My Start Line
I grew up an athlete. From Little League baseball, to high school football and wrestling, I excelled. Running, however, was not something I did or enjoyed. In fact, running, was a form of punishment for the sports I played growing up. My 20s certainly weren’t reflective of my childhood athletic achievements, either. Landing my first “real” job, getting married, welcoming our first child… Life took on a new set of priorities and sports or personal fitness weren’t even on my radar. After the birth of my first daughter, I was the heaviest I had ever been, I had numerous back problems and was content in my new sedentary lifestyle.
Two years later, a few months after the birth of our second child, our first born was off to preschool. Her teacher, Tracy Darmofal, was training to run the NYC Marathon. Each day at pick up and drop off, my wife would get updates on how her training was going and became intrigued. Apparently, “running a marathon” was on my wife’s bucket list and when Tracy came back to school the day after the marathon and described her experience, she decided now was the time she’d cross this item off the list.
That night during dinner, she blurted out words I never imagined I’d hear my wife say:
“I’m going to run the NYC Marathon next year!”
Let me start by saying, my wife, from an athletic standpoint, was polar opposite of me. She played ZERO sports growing up. She didn’t even enjoy casually working out. Not to mention, she had just given birth to our second child a few months prior. So, my response to this announcement, may not have been the most supportive. My response, and I cringe now thinking about it, was “That’s the stupidest thing I’ve ever heard. You don’t even run.” I know, I know. RUDE! But even she will tell you, she couldn’t run a mile to save her life at that point. So the idea of her running a marathon… I just couldn’t comprehend.
But, she’s a woman of her word. And if she says she’s running a marathon, come hell or high water, she’ll run a marathon. A few weeks later, she began training. She went from not being able to jog a quarter mile, to running a 5K in 2 weeks. I was pretty impressed. Particularly so, because she did it all on her own. Unlike me, or other friends who now run, she had no example. No one to ask questions to. And certainly no one to help her with a training program.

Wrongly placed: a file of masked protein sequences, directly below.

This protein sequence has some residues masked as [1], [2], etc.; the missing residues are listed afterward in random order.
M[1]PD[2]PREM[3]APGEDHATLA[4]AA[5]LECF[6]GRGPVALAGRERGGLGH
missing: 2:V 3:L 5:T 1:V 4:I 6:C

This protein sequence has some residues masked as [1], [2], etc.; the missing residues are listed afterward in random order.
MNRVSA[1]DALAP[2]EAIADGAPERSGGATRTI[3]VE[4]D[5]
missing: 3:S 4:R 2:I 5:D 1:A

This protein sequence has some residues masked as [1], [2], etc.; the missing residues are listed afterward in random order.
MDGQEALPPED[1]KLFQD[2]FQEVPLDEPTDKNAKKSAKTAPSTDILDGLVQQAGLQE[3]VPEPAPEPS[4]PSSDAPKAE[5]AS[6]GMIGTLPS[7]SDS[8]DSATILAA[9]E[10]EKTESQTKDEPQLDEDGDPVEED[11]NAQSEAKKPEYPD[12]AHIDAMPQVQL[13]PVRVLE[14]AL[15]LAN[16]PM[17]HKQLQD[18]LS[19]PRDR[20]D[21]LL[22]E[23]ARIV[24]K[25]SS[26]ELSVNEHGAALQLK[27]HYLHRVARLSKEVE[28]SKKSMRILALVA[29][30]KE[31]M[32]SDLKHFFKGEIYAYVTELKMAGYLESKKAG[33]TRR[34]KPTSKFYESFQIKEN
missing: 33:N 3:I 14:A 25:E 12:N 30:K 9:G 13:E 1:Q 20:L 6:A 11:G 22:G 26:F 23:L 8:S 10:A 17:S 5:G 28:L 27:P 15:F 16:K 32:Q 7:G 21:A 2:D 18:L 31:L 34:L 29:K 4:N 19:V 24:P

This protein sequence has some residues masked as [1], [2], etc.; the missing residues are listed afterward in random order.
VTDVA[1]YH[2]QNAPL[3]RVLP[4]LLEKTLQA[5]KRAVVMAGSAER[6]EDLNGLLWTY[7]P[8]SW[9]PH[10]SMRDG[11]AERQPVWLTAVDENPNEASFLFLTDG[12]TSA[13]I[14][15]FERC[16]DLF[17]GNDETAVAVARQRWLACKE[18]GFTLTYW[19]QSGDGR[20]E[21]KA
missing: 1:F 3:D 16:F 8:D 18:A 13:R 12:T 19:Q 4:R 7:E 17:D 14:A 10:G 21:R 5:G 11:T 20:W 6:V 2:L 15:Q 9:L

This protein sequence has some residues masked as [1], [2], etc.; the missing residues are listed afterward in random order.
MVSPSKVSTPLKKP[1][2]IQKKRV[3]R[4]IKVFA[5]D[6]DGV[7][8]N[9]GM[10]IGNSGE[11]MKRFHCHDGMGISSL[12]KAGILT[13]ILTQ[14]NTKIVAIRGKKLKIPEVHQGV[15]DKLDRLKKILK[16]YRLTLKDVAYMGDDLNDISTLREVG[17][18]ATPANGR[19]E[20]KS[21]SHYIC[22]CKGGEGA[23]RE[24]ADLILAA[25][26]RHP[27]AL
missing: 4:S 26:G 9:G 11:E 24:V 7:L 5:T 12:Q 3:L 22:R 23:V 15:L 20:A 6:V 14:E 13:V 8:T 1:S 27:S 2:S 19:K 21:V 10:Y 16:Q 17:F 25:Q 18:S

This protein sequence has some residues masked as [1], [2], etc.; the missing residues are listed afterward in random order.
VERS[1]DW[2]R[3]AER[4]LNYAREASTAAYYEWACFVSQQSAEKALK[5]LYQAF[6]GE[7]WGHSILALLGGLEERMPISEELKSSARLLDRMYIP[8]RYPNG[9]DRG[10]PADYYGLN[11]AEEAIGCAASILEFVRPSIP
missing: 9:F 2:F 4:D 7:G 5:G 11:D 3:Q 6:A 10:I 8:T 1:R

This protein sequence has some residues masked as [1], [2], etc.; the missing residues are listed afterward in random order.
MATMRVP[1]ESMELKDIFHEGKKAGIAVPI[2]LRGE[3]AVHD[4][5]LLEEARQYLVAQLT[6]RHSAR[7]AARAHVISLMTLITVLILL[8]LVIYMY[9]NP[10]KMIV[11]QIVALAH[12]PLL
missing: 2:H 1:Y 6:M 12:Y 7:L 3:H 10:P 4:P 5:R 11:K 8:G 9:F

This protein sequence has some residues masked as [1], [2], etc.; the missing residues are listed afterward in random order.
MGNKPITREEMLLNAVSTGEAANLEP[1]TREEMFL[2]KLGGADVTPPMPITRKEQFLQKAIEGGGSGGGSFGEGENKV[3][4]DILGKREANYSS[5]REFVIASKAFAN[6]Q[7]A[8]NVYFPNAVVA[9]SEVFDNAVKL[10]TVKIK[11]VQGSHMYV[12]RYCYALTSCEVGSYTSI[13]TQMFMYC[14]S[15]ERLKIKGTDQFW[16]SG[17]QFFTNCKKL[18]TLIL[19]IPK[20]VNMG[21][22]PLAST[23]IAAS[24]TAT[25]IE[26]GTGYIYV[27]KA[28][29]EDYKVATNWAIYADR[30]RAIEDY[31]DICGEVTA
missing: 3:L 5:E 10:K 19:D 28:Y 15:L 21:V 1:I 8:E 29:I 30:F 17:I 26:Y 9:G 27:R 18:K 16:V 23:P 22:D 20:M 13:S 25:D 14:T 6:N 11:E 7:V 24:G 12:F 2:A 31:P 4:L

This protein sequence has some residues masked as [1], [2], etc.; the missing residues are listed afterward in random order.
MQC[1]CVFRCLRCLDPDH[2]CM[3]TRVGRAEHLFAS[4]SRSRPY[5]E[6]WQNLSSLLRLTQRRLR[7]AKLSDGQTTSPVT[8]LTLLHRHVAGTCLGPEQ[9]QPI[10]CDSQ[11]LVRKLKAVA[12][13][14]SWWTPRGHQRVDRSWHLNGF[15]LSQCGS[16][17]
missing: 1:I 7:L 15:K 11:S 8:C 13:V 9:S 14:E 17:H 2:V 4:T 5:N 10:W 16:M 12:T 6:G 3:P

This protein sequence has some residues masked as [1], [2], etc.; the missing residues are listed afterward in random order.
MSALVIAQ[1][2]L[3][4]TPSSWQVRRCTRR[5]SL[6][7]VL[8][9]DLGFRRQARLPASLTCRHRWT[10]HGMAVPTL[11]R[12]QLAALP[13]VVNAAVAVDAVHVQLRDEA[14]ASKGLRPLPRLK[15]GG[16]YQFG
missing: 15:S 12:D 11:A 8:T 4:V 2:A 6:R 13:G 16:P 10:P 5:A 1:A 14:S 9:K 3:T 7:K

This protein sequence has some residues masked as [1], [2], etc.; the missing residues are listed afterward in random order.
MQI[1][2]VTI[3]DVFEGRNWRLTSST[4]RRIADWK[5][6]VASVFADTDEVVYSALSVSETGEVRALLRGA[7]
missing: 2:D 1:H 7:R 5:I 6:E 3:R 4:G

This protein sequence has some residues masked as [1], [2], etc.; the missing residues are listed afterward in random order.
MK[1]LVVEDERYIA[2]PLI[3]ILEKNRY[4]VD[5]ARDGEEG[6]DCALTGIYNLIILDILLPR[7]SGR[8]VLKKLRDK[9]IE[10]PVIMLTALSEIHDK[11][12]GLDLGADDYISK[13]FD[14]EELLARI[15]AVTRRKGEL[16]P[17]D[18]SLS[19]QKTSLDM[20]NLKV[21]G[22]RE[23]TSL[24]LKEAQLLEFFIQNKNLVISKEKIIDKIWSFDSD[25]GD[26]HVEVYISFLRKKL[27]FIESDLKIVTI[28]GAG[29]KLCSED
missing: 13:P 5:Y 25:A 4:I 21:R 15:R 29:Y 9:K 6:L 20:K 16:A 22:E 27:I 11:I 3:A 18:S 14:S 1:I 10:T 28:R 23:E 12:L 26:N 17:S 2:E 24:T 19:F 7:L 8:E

It wasn’t easy for her. And yet, she did it anyhow. I think that is what first sparked some interest in me. Here she was, working from home, with a 2 year old and new baby, battling post pardum depression, and yet, still staying focused on that goal.
I have to admit, going to her first 10K and half marathon was very inspiring. This whole running as a sport thing was new to me. But, I started to think I may have been missing out. And these races were by no means easy for her. After both races, she questioned whether she’d actually be able to finish the marathon. Yet, she pressed on. It definitely sparked a fire in me.
I guess you can say that spark became a full on inferno the day of her marathon. Being at the NYC Marathon, even as a spectator, is life changing. You witness the very best of the human spirit. You are beyond inspired. You really do leave there thinking anything is possible. Seeing her run past us, with a smile on her face, was incredible. And for a first timer, without any help with training, she did pretty damn good! She finished her first marathon (on a sprained foot) in 4 hours 25 minutes! I was so proud of her! And needless to say, left there knowing we’d be back next year. Yep, THAT was my starting line.
I’ll never live it down. Whenever someone asks why I started running, I’m reminded of the fact that I thought running a marathon was the stupidest idea I’ve ever heard. But I’m forever grateful our paths crossed with Tracy and that my wife decided to cross this item off her bucket list. It changed our lives! And we haven’t stopped running since!